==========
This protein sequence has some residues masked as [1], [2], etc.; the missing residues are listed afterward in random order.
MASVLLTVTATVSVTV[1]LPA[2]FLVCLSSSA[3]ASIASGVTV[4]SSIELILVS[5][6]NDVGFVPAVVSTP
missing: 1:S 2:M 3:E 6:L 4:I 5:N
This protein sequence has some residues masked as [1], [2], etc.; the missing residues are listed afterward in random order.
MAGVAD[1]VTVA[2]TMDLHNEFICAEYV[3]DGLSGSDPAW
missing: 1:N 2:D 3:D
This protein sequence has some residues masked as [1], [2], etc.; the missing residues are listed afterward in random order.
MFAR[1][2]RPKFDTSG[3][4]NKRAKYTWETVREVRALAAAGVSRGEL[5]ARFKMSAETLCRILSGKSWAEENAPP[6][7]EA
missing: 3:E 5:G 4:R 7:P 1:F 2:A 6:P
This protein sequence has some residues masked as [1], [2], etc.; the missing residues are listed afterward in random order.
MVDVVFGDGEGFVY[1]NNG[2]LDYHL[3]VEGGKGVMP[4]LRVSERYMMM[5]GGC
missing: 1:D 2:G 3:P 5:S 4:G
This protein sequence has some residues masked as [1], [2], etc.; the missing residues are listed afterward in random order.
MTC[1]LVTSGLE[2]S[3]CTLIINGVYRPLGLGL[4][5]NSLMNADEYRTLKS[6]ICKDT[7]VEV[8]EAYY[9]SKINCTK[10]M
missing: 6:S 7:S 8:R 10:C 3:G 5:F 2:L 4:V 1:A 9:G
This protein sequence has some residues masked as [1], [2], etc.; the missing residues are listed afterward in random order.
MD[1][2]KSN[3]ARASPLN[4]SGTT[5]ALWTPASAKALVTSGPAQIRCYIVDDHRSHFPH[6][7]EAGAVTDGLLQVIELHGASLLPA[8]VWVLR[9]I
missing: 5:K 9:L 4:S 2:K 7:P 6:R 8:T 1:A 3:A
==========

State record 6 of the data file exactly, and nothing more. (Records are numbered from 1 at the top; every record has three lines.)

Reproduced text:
This protein sequence has some residues masked as [1], [2], etc.; the missing residues are listed afterward in random order.
MD[1][2]KSN[3]ARASPLN[4]SGTT[5]ALWTPASAKALVTSGPAQIRCYIVDDHRSHFPH[6][7]EAGAVTDGLLQVIELHGASLLPA[8]VWVLR[9]I
missing: 5:K 9:L 4:S 2:K 7:P 6:R 8:T 1:A 3:A